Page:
A conceptually similar effect known as outgroup polarization has been demonstrated by Patricia Linville and E. Edward Jones. Here, outgroup members are rated in a more extreme or polarized manner than ingroup members. For example, when judging the quality of a law school applicant, White participants rate a strong Black candidate as even better than a comparably strong White candidate, and they rate a weak Black candidate as even worse than a comparably weak White candidate. These researchers suggest this is because people have a more simplified mental representation of outgroup members; that is, people have many more dimensions along which they think about and evaluate members of their own groups than members of the outgroups. This results in more extreme good-bad judgments of the outgroup. Thus, in outgroup homogeneity, outgroups are viewed in an all-or-none fashion, such that nearly all group members possess an attribute or almost none do. In out-group polarization, individual outgroup members are similarly judged in an all-or-none fashion.

One possible explanation for this effect is that people are more familiar with members of their own groups than with outgroups, and this causes them to see and appreciate the diversity within their ingroups. Although undoubtedly differences in familiarity do exist, this does not appear to be the whole story. Outgroup homogeneity has been demonstrated even with minimal groups. These are artificial groups created in a laboratory setting using some arbitrary means for categorization, such as whether a subject tends to overestimate or underestimate the number of dots in a scatter image of dots. Here, subjects don’t know anyone, either ingroup or outgroup members, and yet still they evidence outgroup homogeneity in their judgments. Others have suggested that special knowledge about oneself, who by definition is always a member of the ingroup, leads to perceptions of greater diversity and heterogeneity. Again, although people have more detailed and intricate knowledge of themselves, empirically how one perceives oneself does not account for differences in perceived variability of ingroups and outgroups. A final suggested mechanism is that information about ingroups tends to be organized in a more complex and articulated manner than for outgroups. Specifically, people tend to think about ingroups not as an undifferentiated mass but, rather, as a collection of meaningful subgroups. Thus, women might bring to mind subgroups that are part of the larger group, such as mothers, professional women, college girls, female athletes, and so on. Research has shown that people are able to generate a larger number of such meaningful subgroups for ingroups than for outgroups. Importantly, when one statistically controls for differences in the number of subgroups that are generated, differences in perceived group variability (that is, outgroup homogeneity) go away. When subjects are asked to learn about a group by organizing members into meaningful subgroups, this results in the perception of greater diversity and variability among group members, than when no such study instructions are given.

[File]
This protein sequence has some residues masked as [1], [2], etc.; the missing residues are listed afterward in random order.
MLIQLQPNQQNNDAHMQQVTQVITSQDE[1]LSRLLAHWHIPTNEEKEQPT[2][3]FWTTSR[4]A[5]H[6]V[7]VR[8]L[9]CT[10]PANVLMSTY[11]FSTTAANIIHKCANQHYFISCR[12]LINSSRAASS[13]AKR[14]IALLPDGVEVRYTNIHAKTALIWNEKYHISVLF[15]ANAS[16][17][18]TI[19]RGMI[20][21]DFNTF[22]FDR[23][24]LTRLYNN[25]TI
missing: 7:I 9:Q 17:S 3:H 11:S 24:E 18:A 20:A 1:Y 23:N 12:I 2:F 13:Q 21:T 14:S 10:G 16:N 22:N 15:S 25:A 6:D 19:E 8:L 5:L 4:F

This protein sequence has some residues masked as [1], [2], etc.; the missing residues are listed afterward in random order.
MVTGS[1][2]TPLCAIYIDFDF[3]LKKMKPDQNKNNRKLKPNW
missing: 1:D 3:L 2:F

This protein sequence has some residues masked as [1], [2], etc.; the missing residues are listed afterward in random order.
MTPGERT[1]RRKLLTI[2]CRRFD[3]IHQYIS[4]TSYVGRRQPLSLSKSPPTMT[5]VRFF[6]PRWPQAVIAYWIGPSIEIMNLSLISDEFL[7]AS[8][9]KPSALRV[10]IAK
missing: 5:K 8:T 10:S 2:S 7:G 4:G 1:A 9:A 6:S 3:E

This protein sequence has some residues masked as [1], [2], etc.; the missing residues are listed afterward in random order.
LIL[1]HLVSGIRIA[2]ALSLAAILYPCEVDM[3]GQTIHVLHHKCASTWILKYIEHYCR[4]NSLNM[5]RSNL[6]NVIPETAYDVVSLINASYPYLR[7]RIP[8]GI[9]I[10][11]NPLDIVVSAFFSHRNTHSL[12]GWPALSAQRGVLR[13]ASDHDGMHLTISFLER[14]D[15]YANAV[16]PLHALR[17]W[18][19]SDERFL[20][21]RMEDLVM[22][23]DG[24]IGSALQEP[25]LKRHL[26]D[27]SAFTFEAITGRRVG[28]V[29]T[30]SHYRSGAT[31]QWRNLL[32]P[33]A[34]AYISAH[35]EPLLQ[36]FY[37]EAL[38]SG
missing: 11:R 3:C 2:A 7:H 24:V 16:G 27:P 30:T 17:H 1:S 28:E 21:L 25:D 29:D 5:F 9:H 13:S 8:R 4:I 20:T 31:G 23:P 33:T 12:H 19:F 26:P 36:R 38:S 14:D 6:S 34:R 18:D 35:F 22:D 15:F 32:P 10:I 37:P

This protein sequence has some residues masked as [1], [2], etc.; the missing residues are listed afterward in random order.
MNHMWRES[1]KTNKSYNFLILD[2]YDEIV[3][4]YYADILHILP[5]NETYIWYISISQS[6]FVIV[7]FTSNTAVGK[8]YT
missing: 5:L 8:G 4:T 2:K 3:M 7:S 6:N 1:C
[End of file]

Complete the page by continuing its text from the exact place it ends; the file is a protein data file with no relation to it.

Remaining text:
• Park, B., & Rothbart, M. (1982). Perception of out-group homogeneity and levels of social categorization: Memory for the subordinate attributes of in-group and out-group members. Journal of Personality and Social Psychology, 42, 1051-1068.